Assessing the Efficiencies of Optimal Discrete Choice Experiments in the Presence of Respondent Fatigue
Seminar Room 1, Newton Institute
Discrete choice experiments are an increasingly popular form of marketing research due to the accessibility of on-line respondents. While statistically optimal experimental designs have been developed for use in discrete choice experiments, recent research has suggested that efficient designs often fatigue or burden the respondent to the point that decreased response rates and/or decreased response precision are observed. Our study was motivated by high early-termination rates for one such optimally-designed study.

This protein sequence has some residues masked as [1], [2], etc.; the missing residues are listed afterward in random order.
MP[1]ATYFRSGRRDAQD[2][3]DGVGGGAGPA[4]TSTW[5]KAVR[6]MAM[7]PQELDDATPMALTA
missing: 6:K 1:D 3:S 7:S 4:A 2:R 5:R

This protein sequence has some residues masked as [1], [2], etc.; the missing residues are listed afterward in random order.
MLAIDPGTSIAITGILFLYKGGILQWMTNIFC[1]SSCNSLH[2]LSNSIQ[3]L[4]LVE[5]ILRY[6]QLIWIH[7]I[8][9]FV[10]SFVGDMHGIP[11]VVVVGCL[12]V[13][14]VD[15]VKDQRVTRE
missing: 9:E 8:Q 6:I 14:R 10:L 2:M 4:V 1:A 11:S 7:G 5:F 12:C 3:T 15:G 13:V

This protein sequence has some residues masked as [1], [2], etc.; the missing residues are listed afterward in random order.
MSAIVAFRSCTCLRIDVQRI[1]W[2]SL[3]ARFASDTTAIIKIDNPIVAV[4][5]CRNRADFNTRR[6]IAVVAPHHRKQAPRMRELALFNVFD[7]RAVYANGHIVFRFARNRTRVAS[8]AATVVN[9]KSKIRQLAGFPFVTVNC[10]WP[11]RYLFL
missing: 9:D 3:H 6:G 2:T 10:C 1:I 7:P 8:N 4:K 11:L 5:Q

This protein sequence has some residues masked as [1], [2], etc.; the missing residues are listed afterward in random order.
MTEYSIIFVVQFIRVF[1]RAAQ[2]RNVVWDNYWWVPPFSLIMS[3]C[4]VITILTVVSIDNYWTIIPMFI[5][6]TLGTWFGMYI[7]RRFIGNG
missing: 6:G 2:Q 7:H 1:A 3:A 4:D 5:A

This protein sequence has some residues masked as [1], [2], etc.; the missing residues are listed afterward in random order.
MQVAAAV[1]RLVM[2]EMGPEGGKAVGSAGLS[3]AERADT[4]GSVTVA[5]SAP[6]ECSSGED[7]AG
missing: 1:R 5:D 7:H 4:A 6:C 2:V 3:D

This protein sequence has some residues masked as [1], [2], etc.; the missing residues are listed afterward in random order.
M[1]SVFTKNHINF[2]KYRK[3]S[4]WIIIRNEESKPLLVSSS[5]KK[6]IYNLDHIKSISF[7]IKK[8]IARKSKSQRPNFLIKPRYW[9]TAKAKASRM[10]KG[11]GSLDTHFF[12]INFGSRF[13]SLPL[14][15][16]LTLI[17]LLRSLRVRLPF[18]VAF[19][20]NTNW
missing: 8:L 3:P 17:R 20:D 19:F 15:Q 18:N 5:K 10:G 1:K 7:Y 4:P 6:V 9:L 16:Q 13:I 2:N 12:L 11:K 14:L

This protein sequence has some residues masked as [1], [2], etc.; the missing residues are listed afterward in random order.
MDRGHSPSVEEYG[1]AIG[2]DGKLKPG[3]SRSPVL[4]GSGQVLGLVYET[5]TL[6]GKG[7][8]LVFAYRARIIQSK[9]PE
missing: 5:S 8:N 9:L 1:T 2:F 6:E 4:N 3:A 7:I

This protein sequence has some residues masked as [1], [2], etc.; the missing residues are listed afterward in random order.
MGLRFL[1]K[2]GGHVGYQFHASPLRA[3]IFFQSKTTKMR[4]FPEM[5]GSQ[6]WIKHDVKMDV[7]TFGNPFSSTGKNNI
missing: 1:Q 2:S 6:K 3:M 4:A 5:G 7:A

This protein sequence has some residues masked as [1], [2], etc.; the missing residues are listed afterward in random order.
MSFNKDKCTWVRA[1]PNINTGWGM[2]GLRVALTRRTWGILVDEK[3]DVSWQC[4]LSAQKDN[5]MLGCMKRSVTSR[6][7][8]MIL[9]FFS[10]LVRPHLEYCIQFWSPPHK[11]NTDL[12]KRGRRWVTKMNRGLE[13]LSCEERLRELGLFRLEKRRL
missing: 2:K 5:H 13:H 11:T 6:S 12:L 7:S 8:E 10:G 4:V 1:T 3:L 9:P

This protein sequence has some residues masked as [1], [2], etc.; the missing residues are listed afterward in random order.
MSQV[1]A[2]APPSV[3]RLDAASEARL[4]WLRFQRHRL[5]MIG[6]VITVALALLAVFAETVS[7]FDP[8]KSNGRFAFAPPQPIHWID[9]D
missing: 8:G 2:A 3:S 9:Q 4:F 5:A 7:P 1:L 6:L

In this talk, we examine the design of discrete choice experiments in the presence of respondent fatigue and/or burden. To do so, we propose a model that links the respondent's utility error variance to a function that accommodates respondent fatigue and burden. Based on estimates of fatigue and burden effects from our own work and published studies, we study the impact of these factors on the realized efficiencies of commonly-used D-optimal choice designs. The trade-offs between the number of surveys, the number of choice sets per survey, and the number of profiles per choice set are delineated.